Health Care Disparities
Robert Cowan, MD, on Sex and Race Disparities in Migraine Patients
Subgroup disparities such as sex and race are more significant among patients with migraine, according to the results of a recent study presented at the American Academy of Neurology (AAN) 2021 Virtual Meeting.
The researchers utilized data from an annual cross-sectional patient chart audit of 1003 patients who were recently prescribed a calcitonin gene-related peptide monoclonal antibody or onabotulinumtoxinA. Subgroups were defined as man or woman for sex and White or minority for race.
An analysis was conducted of these subgroups, examining the age of first migraine episode and diagnosis; use of a migraine specialist; insurance coverage; type of migraine; comorbid hypertension, depression, or anxiety; and success of previous preventive therapies. Further, the researchers accounted for factors that affected therapy selection, such as patient request, efficacy onset speed expectation, family planning consideration, and nonadherence concern.
To learn more about the results of this study, Consultant360 reached out to study author and AAN session presenter Robert Cowan, MD. Dr Cowan is a professor of neurology and chief of the Division of Headache Medicine at Stanford University.
Consultant360: To begin, could you discuss what prompted this study?
Robert Cowan: I am a big believer in data-driven studies. That is not to say that the old paradigm of hypothesis-driven investigations has outlived their usefulness, but technology has given us an opportunity to collect large amounts of data and perform analytics to better understand the characteristics of a given population. I have worked with Spherix for several years now on projects that do exactly that. We do not set out to “prove” any hypothesis, rather we collect data, then try to understand it. It does not eliminate investigator bias because we still choose what questions to ask, but it greatly reduces it.
C360: Your study found that not only do disparities exist in subpopulations with migraine, but they are even more significant than those that are recognized in the general population. Is this a result that surprised you, or did you anticipate this?
RC: We did not know what the data would show. But am I surprised to find that disparities that exist in the general population exist and are exaggerated in traditionally marginalized populations? Hardly.
C360: According to your study, more women were diagnosed with chronic migraine while more men were diagnosed with low-frequency episodic migraine. What is the importance of this finding?
RC: Of course, the easy answer is sociologic—women tend to suffer in pain, and men are big babies. But saying that could get me into big trouble, so I think the more politically correct (and probably more accurate) interpretation is that we do not know. Estrogen? Sample bias? There could be lots of factors, and cultural influences could play a role. I think this is an example of how data-driven studies can generate interesting hypotheses that can then be tested.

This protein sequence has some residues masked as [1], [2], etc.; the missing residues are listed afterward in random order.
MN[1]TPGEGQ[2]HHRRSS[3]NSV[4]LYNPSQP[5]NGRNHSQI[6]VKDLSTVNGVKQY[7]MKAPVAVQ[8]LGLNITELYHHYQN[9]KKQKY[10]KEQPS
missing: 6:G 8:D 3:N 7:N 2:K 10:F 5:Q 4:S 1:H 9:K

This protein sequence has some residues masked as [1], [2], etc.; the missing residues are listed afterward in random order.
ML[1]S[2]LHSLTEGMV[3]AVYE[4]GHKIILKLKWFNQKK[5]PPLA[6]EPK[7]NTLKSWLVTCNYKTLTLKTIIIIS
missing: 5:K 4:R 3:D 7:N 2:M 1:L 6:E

C360: Your study notes that patient request, efficacy onset speed expectation, family planning consideration, and nonadherence concerns were among the factors that influenced therapy selection among minority patients. How will this knowledge impact future migraine care for minority patients?
RC: This underscores issues that are of critical importance in patient care: Who are the patients who come to see health care providers (and who are those that do not), and why?
This gives us real insight into focus of control issues and the opportunities that exist for education. Family planning considerations should remind us that the patient with migraine does not exist in a vacuum made of pain, nausea, and sensoriphobias but that this disease affects entire families, businesses, and social relationships. This in turn reflects issues of compliance and adherence. Too often, we think our job is done when we lay out the plan. Buy in and adherence are 2 different animals, and we need to consider both when we work with patients.
C360: What are the next steps for research in this area?
RC: Spherix and its advisors—myself included—refine the questions and focus of data collection based on what we learn. We will continue to use this approach to help us better understand differences among subpopulations within the migraine space. Hopefully others will look at this data and ask questions, generate hypotheses, and design studies to find the answers as well.
Cowan R, Stabb M, Robinson N, Schobel V. Understanding the impact of sex and race on the migraine patient’s journey in the United States: analyses from an annual cross-sectional patient chart audit. Paper presented at: American Academy of Neurology’s 2021 Virtual Annual Meeting; April 17-22, 2021; Virtual. https://index.mirasmart.com/AAN2021/PDFfiles/AAN2021-002115.html